Booth House (Bedford, New York)
|Location||Bedford, New York|
|Floor area||1,440 square feet (134 m2)|
|Design and construction|
The Booth House is a single-story modernist house in Bedford, New York. Built in 1946, the house was American architect Philip Johnson's first residential commission, and is a stylistic precursor to Johnson's better-known 1949 Glass House in New Canaan, Connecticut.
The house's concrete block and plate glass exterior is supported by steel beams and columns, and its interior features a large masonry fireplace. Its design was influenced by Johnson's mentors. Landis Gores described the house as a "cross-breed in concrete block between [Johnson's] Lincoln project for [Professor] Bogner and [Le Corbusier's] De Mandrot house from which it had taken its origin: a raised podium."
Johnson designed the house for Richard and Olga Booth, a young couple who wanted a weekend house near Manhattan. Architectural photographer Robert Damora and architect Sirkka Damora purchased the house in 1955 for $23,500 and lived there for 55 years. In 2010, the widowed Sirkka Damora put the 1,440-square-foot (134 m2) house, an 800-square-foot (74 m2) studio building, and their 1.92-acre (0.78 ha) lot up for sale, with an asking price of $2 million.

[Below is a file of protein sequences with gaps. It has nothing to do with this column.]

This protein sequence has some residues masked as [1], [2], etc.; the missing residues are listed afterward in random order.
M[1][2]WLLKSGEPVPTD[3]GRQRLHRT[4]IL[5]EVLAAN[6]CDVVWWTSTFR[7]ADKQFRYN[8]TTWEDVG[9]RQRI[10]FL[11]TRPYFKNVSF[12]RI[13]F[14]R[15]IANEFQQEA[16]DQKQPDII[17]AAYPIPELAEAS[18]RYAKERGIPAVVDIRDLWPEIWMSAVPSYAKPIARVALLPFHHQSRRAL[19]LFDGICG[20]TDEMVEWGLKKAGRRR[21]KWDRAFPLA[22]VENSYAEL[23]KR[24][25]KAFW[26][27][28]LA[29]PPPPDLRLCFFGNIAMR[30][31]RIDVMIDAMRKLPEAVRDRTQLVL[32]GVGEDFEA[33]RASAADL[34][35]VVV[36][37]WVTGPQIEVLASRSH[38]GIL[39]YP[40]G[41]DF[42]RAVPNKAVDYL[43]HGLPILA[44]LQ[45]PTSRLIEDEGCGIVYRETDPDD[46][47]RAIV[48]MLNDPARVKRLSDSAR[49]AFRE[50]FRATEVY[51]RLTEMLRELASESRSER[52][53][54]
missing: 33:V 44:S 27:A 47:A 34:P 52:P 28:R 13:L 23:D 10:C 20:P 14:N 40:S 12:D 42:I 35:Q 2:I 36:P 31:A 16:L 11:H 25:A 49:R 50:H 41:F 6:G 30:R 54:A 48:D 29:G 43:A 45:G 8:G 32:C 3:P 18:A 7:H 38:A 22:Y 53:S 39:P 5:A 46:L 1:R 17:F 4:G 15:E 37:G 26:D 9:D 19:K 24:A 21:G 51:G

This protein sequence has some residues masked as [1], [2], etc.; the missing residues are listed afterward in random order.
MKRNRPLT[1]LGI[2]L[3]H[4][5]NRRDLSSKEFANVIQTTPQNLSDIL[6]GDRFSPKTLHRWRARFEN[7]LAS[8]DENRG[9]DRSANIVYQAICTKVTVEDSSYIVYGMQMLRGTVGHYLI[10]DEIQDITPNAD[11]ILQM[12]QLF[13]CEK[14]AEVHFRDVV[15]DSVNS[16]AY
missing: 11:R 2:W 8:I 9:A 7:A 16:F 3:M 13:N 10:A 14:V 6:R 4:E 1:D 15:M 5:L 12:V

- Harrison, Ivy (October 29, 2010). "It Started With the Booth House". Metropolis. Retrieved November 6, 2010.
- Pope-Chappell, Maya (June 1, 2010). "Philip Johnson's First House on Market". The Wall Street Journal. Retrieved November 6, 2010.
- Britton, Karla Cavarra (March 2010). "Philip Johnson's First Foray". Modern Magazine. Retrieved November 6, 2010.
- Schulze, Franz (1996). Philip Johnson: Life and Work. University of Chicago Press. p. 186. ISBN 978-0-226-74058-4.
- Montebello, Joseph (November–December 2010). "Modernist Hideaway". TownVibe (Ridgefield, Connecticut). Retrieved November 8, 2010.
- Ardino, Anthony. "Signature Mid-Century Modern: Philip Johnson's First House, Bedford, NY 10506". William Raveis Real Estate. Retrieved December 2, 2011.